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Publication numberUS6311392 B1
Publication typeGrant
Application numberUS 09/409,750
Publication dateNov 6, 2001
Filing dateOct 1, 1999
Priority dateOct 1, 1999
Fee statusLapsed
Publication number09409750, 409750, US 6311392 B1, US 6311392B1, US-B1-6311392, US6311392 B1, US6311392B1
InventorsChen-Chieh Lin
Original AssigneeAvay Technology Corp.
Export CitationBiBTeX, EndNote, RefMan
External Links: USPTO, USPTO Assignment, Espacenet
Telecommunication cordage fixture and insertion tool
US 6311392 B1
Abstract
In general, a cordage fixture and insertion tool provides a system and method of stabilizing wires of a cordage so that echo properties of telecommunication cords, created by use of the tool, are similar and may be effectively cancelled by a modular device to which the cord is attached. The tool comprises an elongated body having a longitudinal concave portion therein, which extends through the length of the tool. The width of the longitudinal concave portion is shaped in accordance with the size of the cord for which the tool is created. An elongated member extends from one end of the elongated body in a manner axially adjacent to the central axis of the longitudinal concave portion, and is capable of receiving a crimp ring, located on the cord so as to stabilize the cord during insertion of a plug subassembly into a housing.
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Claims(13)
What is claimed is:
1. A cordage fixture and insertion tool for assisting in the manufacturing of a telecommunication cord having a crimp ring on an end thereof, the cordage fixture and insertion tool comprising:
an elongated body having a proximate and distal portion, and a top and bottom portion;
a longitudinal concave portion, located central to said top portion of said elongated body and having a central axis which extends from said proximate portion to said distal portion of said elongated body, wherein said longitudinal concave portion is capable of receiving said cord; and
an elongated member which extends in a manner axially adjacent to said longitudinal concave portion, from said proximate portion of said tool and is configured to secure said crimp ring to said tool.
2. The tool of claim 1, wherein said elongated member is removably attached to said elongated body.
3. The tool of claim 1, wherein said elongated member is further defined by a series of fingers having an inner surface and an outer surface, wherein said inner surfaces are shaped in a manner appropriate to engage an outer surface of said crimp ring.
4. The tool of claim 1, wherein said tool is made of a metallic material.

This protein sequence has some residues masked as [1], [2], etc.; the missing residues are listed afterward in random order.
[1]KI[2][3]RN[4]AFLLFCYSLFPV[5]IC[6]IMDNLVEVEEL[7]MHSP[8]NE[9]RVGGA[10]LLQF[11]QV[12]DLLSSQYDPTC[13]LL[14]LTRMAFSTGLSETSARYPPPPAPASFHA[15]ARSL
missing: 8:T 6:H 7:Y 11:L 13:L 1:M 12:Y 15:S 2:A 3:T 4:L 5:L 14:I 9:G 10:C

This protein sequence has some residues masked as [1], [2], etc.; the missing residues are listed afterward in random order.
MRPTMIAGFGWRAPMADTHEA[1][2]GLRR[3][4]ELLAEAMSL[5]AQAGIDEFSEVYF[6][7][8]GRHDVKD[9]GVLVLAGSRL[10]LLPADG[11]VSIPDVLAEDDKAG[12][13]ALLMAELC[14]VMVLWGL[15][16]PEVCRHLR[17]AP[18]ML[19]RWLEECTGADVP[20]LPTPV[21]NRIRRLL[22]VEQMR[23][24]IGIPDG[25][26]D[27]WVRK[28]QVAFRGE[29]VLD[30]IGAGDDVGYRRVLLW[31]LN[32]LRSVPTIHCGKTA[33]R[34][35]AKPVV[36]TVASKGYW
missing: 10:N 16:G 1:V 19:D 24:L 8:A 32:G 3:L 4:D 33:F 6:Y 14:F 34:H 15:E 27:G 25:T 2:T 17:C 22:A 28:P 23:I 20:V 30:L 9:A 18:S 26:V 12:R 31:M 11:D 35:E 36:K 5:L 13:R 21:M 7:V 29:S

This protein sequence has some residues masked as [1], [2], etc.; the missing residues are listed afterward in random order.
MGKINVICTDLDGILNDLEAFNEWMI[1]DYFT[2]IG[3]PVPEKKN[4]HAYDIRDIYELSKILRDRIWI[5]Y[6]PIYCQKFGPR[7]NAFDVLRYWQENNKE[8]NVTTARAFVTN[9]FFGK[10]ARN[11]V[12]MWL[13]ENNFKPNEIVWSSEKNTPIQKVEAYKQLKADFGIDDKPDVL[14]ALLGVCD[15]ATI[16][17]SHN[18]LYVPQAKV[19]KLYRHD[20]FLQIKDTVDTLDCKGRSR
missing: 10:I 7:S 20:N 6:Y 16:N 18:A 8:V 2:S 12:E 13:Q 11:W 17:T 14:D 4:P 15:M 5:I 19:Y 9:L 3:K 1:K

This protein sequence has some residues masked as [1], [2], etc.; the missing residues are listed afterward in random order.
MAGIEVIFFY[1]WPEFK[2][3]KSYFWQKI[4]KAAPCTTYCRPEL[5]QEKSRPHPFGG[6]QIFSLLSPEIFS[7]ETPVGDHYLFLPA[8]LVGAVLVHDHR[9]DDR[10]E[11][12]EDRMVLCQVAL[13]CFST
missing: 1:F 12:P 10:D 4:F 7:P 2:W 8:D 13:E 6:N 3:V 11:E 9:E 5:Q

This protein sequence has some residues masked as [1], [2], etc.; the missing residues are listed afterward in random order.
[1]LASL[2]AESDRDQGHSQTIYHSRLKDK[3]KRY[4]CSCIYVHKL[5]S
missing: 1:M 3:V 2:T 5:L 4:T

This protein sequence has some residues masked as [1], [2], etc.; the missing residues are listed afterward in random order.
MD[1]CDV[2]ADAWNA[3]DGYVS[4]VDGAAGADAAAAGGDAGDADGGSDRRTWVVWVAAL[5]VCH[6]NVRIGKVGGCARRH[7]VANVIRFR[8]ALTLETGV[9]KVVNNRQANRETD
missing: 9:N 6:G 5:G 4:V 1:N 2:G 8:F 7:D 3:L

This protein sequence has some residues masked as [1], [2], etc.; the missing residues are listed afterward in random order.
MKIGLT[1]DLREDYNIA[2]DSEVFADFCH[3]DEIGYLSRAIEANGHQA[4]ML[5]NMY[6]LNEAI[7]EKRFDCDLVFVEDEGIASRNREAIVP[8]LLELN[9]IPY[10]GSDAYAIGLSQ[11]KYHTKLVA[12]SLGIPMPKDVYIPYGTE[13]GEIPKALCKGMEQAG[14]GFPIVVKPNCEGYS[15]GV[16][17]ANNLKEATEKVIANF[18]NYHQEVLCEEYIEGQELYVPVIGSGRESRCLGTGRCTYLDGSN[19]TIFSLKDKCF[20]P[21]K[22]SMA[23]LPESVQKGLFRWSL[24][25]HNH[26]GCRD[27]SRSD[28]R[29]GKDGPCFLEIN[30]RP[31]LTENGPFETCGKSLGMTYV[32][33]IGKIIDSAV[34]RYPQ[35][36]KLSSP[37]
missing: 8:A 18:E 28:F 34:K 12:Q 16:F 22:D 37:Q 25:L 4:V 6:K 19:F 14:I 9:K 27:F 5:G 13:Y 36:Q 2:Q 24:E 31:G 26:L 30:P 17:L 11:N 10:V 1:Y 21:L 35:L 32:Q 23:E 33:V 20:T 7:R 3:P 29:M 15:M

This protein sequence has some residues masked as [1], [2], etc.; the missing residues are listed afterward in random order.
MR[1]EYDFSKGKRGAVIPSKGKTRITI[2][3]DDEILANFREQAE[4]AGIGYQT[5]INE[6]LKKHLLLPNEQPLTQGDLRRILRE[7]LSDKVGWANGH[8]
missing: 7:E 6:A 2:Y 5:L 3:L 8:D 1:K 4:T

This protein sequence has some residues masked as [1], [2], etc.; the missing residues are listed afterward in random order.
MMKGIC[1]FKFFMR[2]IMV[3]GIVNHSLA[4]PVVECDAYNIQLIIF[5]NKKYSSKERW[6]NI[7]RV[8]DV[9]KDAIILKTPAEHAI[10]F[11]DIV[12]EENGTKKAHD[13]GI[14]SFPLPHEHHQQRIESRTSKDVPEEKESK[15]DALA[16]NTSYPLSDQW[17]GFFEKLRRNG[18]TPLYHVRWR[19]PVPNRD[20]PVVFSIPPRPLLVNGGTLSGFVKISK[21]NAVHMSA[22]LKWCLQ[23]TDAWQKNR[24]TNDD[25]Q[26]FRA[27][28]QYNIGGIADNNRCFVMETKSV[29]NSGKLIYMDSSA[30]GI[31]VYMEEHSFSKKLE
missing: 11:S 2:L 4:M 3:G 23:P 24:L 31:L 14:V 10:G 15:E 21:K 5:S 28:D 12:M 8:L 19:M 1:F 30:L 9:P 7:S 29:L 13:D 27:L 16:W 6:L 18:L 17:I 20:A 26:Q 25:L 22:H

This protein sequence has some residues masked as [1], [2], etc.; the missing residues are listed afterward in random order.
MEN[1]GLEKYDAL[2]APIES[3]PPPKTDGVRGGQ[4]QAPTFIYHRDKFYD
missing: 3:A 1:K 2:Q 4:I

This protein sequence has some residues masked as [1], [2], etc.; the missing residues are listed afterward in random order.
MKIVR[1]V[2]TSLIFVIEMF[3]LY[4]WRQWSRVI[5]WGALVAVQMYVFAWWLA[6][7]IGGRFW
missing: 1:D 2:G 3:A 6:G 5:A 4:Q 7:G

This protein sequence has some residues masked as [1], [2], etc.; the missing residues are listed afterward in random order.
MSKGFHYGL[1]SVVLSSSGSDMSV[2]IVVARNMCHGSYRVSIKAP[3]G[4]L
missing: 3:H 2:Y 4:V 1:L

5. The tool of claim 1, wherein said tool is made of a plastic material.
6. The tool of claim 2, wherein said elongated body is made of a metallic material, and said elongated member is made of a plastic material.
7. The tool of claim 2, wherein said elongated body is made of a plastic material, and said elongated member is made of a metallic material.
8. A cordage fixture and insertion tool for assisting in the manufacturing of a telecommunication cord, comprising:
a means for securing a portion of said cord, having a plug assembly attached to an end of said cord, into a longitudinal concave portion of an insertion tool, such that said plug assembly is located outside of a first side of said tool, while said cord is secured by said tool; and
a means for securing a crimp ring located on said cord, to said first side of said tool, such that when said plug assembly is situated into a housing, a series of wires, located in said cord, remain stationary.
9. The tool of claim 8, wherein said crimp ring is made of a metallic material.
10. The tool of claim 8, wherein said means of securing said crimp ring is a series of fingers.
11. The tool of claim 10, wherein said series of fingers comprises a first finger and a second finger having an inner surface and an outer surface, wherein said first finger and said second finger extend parallel to each other, such that said inner surfaces are directly opposite each other.
12. The tool of claim 10, wherein said fingers are removably attached to said tool.
13. The tool of claim 11, wherein said crimp ring is shaped as a hexagon, and said inner surfaces of said first finger and said second finger are shaped to engage said crimp ring.
Description
FIELD OF THE INVENTION

The present invention generally relates to telecommunications. More specifically, the invention is related to a telecommunication cordage fixture and insertion tool for holding cordage during wire management and assisting in the insertion of a plug subassembly into an outer housing of a communication modular plug, while ensuring minimal wire shift.

BACKGROUND OF THE INVENTION